It is important to recognize that the development of any list of indicators of amenable mortality involves a degree of judgment, as a death from any cause is typically the final event in a complex chain of processes that include issues related to underlying social and economic factors, lifestyles, and preventive and curative health care. As a consequence, interpretation of findings requires an understanding of the natural history and scope for prevention and treatment of the condition in question. Thus, in the case of IHD, we find accumulating evidence that suggests that advances in health care have contributed to declining mortality from this condition in many countries, yet it is equally clear that large international differences in mortality predated the advent of effective health care, reflecting factors such as diet and rates of smoking and physical activity.16 To account for this variation, we included only half of the mortality from IHD, although, based on the available evidence, figures between, say, 25 percent and 70 percent would be equally justifiable.

I have a very smart reader group, so my sense is that many of you already see the gaffe here.  The author's posit that 50% of heart disease may be due to lifestyle, though the number might be higher or lower.   So to correct for this, they reduce every country's heart disease number (IHD) by a fixed amount of 50%.  WTF??  This corrects for NOTHING.  All this does is reduce the weighting of IHD in the total measure. 

Look, if the problem is that lifestyle contribution to heart disease varies by country, then the percentage of IHD deaths that need to be removed because the deaths are lifestyle related will vary by country.  If the US has the "worst" lifestyle, and the number for lifestyle deaths is about 50% there, it is going to be less than 50% in every country.  The correction, if an accurate one could be created, needs to be applied to the variance between nations, not to the base numbers.  Careful multiple regressions might or might not have sorted the two sets of causes apart, but dividing by 50% doesn't do anything.  This mistake is not just wrong, it is LAUGHABLE, and calls into question the author's qualification to say anything on this topic.  They may be fine doctors, but they don't know squat about data analysis.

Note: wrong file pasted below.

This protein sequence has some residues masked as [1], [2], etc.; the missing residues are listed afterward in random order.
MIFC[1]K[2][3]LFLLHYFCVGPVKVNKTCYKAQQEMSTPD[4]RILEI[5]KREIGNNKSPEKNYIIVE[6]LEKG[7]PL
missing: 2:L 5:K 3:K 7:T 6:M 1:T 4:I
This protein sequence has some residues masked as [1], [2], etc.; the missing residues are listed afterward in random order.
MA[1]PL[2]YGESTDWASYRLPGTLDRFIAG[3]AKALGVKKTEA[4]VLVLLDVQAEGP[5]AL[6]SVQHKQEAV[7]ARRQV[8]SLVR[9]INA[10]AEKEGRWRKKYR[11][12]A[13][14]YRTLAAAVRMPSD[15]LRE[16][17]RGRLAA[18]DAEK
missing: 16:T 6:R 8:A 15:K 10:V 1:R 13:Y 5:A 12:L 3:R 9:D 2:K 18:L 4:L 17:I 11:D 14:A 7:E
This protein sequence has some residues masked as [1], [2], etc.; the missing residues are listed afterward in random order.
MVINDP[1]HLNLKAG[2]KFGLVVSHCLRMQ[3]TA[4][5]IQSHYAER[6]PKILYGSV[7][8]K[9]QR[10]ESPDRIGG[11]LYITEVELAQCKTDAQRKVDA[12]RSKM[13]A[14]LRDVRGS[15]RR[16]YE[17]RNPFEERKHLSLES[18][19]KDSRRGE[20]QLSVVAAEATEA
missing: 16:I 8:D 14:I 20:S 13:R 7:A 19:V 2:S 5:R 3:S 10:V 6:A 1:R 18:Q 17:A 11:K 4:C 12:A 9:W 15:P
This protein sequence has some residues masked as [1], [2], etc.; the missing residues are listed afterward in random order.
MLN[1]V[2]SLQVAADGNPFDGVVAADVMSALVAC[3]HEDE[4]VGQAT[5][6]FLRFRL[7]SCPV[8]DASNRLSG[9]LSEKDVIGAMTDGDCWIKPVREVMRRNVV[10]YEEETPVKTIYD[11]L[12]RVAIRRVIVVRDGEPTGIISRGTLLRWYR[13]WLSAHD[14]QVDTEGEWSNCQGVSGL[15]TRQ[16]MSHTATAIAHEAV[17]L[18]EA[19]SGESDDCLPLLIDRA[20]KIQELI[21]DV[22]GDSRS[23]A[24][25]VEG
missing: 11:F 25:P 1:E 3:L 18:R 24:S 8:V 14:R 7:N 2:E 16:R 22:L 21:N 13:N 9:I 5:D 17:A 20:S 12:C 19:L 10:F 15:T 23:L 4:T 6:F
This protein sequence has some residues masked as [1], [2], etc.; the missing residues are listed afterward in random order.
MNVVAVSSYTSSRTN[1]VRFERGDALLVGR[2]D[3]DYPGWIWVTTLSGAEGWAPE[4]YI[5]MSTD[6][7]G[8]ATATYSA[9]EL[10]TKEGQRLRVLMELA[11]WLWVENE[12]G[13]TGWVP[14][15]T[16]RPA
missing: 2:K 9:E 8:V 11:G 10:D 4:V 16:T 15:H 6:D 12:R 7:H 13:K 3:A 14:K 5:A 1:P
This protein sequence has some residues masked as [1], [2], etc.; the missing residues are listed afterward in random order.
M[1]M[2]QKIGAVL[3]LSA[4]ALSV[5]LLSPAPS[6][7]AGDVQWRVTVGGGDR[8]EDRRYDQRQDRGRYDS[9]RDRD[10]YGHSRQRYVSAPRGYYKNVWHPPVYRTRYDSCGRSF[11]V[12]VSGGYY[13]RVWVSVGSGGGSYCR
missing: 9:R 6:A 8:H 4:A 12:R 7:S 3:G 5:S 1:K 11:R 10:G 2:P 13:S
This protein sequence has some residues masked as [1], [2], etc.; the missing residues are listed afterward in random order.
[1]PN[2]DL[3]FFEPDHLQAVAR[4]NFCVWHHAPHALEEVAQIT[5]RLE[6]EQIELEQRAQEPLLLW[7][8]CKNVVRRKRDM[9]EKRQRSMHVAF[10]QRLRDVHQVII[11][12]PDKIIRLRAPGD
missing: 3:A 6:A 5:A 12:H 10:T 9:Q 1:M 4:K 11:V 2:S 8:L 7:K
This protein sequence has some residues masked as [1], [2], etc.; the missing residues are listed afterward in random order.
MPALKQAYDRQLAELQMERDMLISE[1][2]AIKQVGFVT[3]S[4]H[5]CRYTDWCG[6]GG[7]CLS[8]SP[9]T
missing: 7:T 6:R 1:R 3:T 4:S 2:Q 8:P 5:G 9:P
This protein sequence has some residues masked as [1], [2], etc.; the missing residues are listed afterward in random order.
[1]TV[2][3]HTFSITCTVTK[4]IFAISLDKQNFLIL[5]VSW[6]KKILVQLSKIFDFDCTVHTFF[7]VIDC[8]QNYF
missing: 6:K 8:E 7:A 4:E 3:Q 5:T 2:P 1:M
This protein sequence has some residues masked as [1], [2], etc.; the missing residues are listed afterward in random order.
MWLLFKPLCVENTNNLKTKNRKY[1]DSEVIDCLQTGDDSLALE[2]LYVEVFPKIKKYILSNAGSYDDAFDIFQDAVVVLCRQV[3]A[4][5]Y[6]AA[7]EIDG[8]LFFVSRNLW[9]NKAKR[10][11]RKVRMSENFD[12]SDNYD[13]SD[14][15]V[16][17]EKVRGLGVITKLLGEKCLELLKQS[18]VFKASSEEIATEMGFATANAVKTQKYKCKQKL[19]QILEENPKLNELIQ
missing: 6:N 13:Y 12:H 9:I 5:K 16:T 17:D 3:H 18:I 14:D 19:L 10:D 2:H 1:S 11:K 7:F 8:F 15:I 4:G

There may be nuggets of concern for the US lurking in this data.  I don't know how they measure deaths from surgical conditions and medical errors, but its not good to be higher on this.  Though again, you have to be careful.  The US has far more surgeries than most other countries per capita, so we have more surgical deaths.  Also, medical error data is notoriously difficult to compare country to country because reporting standards and processes are so different.  In the US, when the government measures medical errors, it is a neutral third party to the error.  In Europe, the government, as healthcare provider, is often the source of the error, calling into question how aggressive these countries may be in defining "an error."  Infant mortality data is a good example of such a trap.  The US often looks worse than European nations on infant mortality because it is defined as infant deaths as a percentage of live births.  But the US has the most advanced neo-natal capabilities in the world.  Many pregnancies that would result in a "born dead" in other countries result in a live birth in the US.  Since these rescued births are much more problematic, their death rate is much higher.

There is good news for the US in the study.  The item on this list most amenable to intensive medical intervention is cancer (neoplasms in the study above).  In that category, despite a higher incidence rate than many of these countries, the US has one of the lowest mortality rates as a percentage of the total population, which implies that our cancer mortality in the US as a percentage of cancer incidence is much better than these countries.  This shows our much higher 5-year cancer survival rates.

Update:  I thought this was pretty clear, but some of the commenters are confused.  The halving of IHD numbers was applied to all countries, not just the US.  So the actual male US IHD number is about 100 before halving and the actual French number is about 40.  Again, this halving only reduces the weighting of IHD in the total index; it in no way corrects for differences in incidence rate.